Gokulakannan Somasundaram wrote:
>              I am always slightly late in understanding things. Let me try
> to understand the use of DSM. It is a bitmap index on whether all the tuples
> in a particular block is visible to all the backends, whether a particular
> block contains tuples which are invisible to everyone. But i think this will
> get subjected to the same limitations of Bitmap index. Even Oracle suggests
> the use of Bitmap index for only data warehousing tables, where the Bitmap
> indexes will be dropped and recreated after every bulk load. This is not a
> viable alternative for OLTP  transactions. 

Well, it's not quite the same as a bitmap index, though both use a
bitmap. You didn't quite get into details on what the limitations are
and why it wouldn't be suitable for OLTP, but I don't see any
significant problems.

> But i think i am late in the game
> as i haven't participated in those discussions

Better late than never :).

>            One Bitmap index block usually maps to lot of blocks in the heap.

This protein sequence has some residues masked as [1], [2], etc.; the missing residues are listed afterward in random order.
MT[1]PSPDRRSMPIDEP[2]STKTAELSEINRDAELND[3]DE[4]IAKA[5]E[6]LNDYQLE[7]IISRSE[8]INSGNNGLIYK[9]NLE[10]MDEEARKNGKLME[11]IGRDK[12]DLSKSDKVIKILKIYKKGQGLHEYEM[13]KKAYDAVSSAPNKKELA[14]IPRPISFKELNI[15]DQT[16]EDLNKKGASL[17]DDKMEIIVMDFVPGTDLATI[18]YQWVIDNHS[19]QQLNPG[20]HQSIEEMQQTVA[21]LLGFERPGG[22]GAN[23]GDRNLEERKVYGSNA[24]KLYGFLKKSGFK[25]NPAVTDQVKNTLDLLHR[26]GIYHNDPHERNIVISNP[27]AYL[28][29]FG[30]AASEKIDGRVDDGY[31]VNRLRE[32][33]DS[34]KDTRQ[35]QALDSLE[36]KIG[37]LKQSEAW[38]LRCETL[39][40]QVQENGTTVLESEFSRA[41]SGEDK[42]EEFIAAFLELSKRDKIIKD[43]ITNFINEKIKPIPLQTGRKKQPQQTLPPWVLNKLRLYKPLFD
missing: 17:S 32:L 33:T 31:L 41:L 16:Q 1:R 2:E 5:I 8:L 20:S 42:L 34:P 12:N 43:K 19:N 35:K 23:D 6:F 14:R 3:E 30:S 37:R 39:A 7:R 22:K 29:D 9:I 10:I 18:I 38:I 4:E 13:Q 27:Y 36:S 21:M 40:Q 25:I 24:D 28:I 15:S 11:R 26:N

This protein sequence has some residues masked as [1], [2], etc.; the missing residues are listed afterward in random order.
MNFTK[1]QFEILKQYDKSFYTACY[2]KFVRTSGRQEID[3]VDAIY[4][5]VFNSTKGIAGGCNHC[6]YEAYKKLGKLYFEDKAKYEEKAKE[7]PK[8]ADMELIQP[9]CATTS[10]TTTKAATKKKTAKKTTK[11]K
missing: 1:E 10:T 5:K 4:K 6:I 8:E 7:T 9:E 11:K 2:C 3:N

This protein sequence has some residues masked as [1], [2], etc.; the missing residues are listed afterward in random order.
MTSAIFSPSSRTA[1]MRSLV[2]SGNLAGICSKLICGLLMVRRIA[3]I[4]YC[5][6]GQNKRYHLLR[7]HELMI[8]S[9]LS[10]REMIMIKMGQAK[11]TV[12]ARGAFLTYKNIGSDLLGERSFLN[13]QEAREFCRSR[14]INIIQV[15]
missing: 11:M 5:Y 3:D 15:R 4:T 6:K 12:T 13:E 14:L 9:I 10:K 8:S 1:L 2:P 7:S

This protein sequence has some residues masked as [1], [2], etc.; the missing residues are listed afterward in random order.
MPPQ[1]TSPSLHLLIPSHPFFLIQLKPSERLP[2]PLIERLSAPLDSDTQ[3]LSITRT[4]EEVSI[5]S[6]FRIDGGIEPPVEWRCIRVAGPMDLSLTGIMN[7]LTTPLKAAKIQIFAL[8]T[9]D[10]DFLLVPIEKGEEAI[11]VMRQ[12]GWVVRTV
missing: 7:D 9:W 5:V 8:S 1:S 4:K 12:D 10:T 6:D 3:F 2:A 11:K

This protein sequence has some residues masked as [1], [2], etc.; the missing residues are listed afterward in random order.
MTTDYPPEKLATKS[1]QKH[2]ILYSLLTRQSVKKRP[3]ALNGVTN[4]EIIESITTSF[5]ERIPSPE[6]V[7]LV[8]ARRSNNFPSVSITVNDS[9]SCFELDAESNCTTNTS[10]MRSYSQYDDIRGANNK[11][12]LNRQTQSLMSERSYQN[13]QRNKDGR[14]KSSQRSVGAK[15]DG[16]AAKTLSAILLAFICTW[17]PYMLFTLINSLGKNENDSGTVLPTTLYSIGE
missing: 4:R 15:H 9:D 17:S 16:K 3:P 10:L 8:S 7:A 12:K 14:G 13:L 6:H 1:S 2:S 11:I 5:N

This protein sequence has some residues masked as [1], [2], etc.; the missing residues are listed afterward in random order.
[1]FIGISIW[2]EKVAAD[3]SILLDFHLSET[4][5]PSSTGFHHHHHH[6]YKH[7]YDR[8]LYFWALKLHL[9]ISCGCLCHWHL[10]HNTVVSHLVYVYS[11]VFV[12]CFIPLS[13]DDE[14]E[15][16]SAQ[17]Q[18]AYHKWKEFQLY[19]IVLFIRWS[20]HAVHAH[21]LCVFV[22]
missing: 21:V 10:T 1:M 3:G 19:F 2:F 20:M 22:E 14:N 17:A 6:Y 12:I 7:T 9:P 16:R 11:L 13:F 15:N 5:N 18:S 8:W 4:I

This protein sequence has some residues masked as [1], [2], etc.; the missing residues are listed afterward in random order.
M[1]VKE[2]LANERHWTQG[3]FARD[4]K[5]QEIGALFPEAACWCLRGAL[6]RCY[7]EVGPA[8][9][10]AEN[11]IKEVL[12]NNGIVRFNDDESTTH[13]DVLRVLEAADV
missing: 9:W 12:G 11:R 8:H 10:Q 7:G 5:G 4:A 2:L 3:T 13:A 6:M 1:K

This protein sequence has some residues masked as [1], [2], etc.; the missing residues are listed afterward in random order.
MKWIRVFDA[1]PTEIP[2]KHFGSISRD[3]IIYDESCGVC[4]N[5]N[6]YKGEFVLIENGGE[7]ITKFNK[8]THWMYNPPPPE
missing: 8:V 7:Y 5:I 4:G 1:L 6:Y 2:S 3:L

> So locking of one page to update the DSM for update/delete/insert would hit
> the concurrency. But again all these are my observation w.r.t oracle bitmap
> indexes. May be i am missing something in DSM.

Yeah, the DSM page could become a contention bottleneck. My current
thinking is that we'd have a flag in the heap page header, that would be
set together with the bit in the DSM. When the flag in the page header
is set, you don't need to lock and update the DSM because you know the
bit is already set. Vacuum would have to clear both the DSM bit and the

>           Let's take up Retail Vacuuming again. The User defined function
> which would return different values at different time can be classified as
> non-deterministic  functions. We can say that this index cannot be created
> on a non-deterministic function. This is the way it is implemented in
> Oracle. What they have done is they have classified certain built-in
> operators and functions as deterministic. Similarly they have classified a
> few as non-deterministic operators and functions. Can we  follow a similar
> approach?

We already do. A function must be marked as IMMUTABLE in order to use it
in an index expression. But we can't enforce that the user defined
function really behaves like an immutable function should. If someone
creates a user-defined function in C that calls the C random() function,
we can't stop it.

As I said earlier, using an index like that will of course lead to bogus
results. But it won't currently cause any server crashes or more serious

  Heikki Linnakangas
  EnterpriseDB   http://www.enterprisedb.com

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